Through the years I have learned a lot about what makes a good sales professional in our industry and what makes a bad one. I am fortunate to have an outstanding sales team here at Grunder Landscaping so I went to Kent, Brent and Seth and asked them to help me with this month’s column. So here are our tips to help you make more sales:
When entering the person’s home for the first time, offer to remove your shoes. Just remember not to have holes in your socks – not that it has ever happened to one of us!
Always wear a shirt with your logo on it. Sure, some of you may think this is silly, but you would be stunned to see the amount of work we have sold to strangers once they saw our company shirt. It’s a big-time conversation starter and it looks good too.
Do not chew gum, carry a coffee with you, eat, suck on a mint or anything of the sort in front of a client or prospect. It’s disrespectful and makes you look cocky. And I don’t think we even need to mention smoking in any form at all!
Turn your cell phone to airplane mode. Nothing important is going to happen in the next hour other than making a sale by being focused and free of distractions. It’s rude to have your phone ringing, vibrating or anything of the sort.
Be five minutes early for all calls. It’s better to be early than late or at least shoot for that. If you are going to be late, even one minute, call and inform the client or prospect.
Don’t park your sales vehicle on the driveway of the prospect or client. You don’t want to block someone from coming or going and you also don’t want to be blamed for leaking oil on their drive, not that any of us would drive a vehicle that leaks oil or anything.
Have a clean car/truck when you pull up to a client’s property. Would you want a contractor pulling up in your driveway with a dirty, beat-up truck?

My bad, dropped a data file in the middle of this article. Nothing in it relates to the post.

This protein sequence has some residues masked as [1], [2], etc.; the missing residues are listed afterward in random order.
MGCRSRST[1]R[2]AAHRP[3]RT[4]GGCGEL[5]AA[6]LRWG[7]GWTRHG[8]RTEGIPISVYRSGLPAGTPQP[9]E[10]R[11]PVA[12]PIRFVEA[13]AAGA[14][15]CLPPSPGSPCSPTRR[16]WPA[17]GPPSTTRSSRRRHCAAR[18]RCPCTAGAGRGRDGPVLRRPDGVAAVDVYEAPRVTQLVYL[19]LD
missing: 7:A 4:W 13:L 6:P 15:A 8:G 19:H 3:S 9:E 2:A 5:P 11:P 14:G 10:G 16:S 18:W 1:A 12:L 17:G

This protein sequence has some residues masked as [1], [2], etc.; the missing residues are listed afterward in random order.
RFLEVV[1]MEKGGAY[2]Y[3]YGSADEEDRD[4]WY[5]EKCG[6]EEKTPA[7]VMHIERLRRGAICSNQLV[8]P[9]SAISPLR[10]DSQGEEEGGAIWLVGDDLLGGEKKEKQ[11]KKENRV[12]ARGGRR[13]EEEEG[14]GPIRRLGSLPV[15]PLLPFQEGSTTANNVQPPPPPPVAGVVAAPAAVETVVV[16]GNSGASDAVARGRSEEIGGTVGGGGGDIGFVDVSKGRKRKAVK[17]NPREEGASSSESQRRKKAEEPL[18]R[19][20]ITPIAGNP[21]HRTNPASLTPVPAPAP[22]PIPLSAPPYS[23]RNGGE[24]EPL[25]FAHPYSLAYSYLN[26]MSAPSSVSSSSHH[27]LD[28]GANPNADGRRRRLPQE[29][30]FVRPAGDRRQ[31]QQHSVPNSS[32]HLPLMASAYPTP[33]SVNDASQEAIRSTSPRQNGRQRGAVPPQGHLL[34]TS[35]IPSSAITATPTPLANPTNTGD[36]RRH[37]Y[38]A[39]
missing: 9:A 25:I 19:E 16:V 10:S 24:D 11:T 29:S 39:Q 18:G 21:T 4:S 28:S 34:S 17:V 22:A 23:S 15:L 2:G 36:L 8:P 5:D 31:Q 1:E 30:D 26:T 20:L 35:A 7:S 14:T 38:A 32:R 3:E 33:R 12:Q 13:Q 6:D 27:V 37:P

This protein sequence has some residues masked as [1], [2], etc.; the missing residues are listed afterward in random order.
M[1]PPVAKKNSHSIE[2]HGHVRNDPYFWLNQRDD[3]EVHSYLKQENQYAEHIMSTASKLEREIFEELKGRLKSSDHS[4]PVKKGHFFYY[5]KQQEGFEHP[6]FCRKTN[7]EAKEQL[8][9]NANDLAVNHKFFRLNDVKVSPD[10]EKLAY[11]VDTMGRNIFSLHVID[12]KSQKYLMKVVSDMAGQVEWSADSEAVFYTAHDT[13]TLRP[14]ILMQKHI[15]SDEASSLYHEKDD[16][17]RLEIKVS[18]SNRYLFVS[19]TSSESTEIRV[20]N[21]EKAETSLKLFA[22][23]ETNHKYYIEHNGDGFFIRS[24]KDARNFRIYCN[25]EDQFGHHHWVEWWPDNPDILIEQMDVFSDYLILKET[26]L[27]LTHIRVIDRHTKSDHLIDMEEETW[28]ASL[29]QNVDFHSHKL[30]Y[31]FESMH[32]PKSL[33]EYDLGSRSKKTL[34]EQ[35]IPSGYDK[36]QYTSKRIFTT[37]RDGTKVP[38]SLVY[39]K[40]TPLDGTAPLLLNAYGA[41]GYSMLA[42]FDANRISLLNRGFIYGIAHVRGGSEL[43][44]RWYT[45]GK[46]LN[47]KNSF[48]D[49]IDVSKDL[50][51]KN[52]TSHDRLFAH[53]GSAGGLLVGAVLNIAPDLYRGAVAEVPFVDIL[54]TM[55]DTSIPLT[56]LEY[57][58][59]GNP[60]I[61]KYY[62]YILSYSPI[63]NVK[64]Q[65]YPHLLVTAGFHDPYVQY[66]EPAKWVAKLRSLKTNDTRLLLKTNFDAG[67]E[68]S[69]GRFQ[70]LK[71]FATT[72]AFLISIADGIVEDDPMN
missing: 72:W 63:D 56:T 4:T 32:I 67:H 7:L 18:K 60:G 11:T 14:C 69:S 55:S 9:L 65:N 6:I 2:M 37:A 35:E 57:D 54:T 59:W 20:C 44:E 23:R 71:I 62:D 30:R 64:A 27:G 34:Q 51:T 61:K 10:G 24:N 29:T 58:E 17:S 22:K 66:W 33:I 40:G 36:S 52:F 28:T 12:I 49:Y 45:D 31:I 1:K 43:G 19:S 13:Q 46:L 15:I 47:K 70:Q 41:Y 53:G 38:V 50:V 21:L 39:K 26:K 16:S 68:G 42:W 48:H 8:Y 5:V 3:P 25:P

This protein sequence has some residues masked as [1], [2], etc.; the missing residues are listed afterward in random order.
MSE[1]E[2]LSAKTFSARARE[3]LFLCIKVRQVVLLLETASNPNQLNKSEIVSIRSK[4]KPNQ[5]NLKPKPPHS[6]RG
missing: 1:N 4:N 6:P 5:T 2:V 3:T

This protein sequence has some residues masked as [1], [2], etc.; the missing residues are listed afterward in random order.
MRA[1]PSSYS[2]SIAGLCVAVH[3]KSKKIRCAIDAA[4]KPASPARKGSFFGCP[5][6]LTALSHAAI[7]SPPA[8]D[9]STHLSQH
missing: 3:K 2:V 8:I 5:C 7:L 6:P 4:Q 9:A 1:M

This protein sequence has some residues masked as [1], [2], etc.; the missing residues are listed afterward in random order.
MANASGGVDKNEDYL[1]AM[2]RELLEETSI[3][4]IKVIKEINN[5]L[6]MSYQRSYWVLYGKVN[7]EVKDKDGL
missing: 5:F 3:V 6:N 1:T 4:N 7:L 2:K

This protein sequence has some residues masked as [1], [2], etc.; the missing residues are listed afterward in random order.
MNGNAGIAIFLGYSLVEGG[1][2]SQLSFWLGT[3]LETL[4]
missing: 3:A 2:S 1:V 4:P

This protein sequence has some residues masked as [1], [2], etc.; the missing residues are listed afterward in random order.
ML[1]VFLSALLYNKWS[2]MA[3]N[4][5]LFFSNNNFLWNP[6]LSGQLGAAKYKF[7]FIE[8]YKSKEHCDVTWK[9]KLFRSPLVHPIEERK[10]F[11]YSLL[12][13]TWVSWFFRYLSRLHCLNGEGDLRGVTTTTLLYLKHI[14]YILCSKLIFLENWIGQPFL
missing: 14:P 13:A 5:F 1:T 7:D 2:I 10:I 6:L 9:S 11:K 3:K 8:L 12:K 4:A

This should be an easy one; SMILE and act like you want to be there! Sure, there are times when we would rather be doing something else or have other things on our minds. When you meet with a prospect, you are on their time so be enthusiastic!!
Show up at the appointment with as few accoutrements as possible. We carry iPads and that’s about it. There’s no need to carry anything else. You’re only going to be with them for an hour or so, not staying the weekend, so travel light and be simple.
Be prepared for the appointment. During the initial phone call into the office, you should have talked about what the potential client wanted to accomplish with the project and key features they would like to see incorporated in the design. Be prepared to talk about those ideas and key features and bring supporting documents – pictures, catalogues, brochures. Show that you listened during the phone conversation.
Introduce yourself with a firm handshake. Not one that hurts, but not one that makes you seem like a wimp either.
Call the client or prospect by their formal name, Mr. or Mrs. Smith, etc. If they request you call them by their first name, then do so; until that happens, it’s last names only.
Take time (5-10 minutes) to make small talk. Find a topic of common ground that you connect on and grow a relationship. Don’t be in a hurry to sell! Make note of the client/prospect’s kids’ and/or pet’s names. Believe it or not, we know that we’ve sold jobs for the pure fact that we get along with people’s pets and take them treats when we go back.
Set up the return visit or determine the next action step before leaving. Leave the meeting with a clear plan for moving forward. For example: “Mr. and Mrs. Jones, you’ve given me plenty of information to design a wonderful backyard retreat. I’m going to return to the office to begin the design and proposal process which will take two weeks. We’ll then schedule a time to present the design and proposals. Please allow 1-1 ½ hours to review the design and proposal in detail. At that meeting we’ll then discuss the next step for revisions, if needed, and scheduling the project.”
These are just a few tips that, if you follow, you can and will sell more. Are they basic and simple? Yes … and that’s why they work.
Marty Grunder is a speaker, consultant and author; he owns Grunder Landscaping Co. See www.martygrunder.com; mail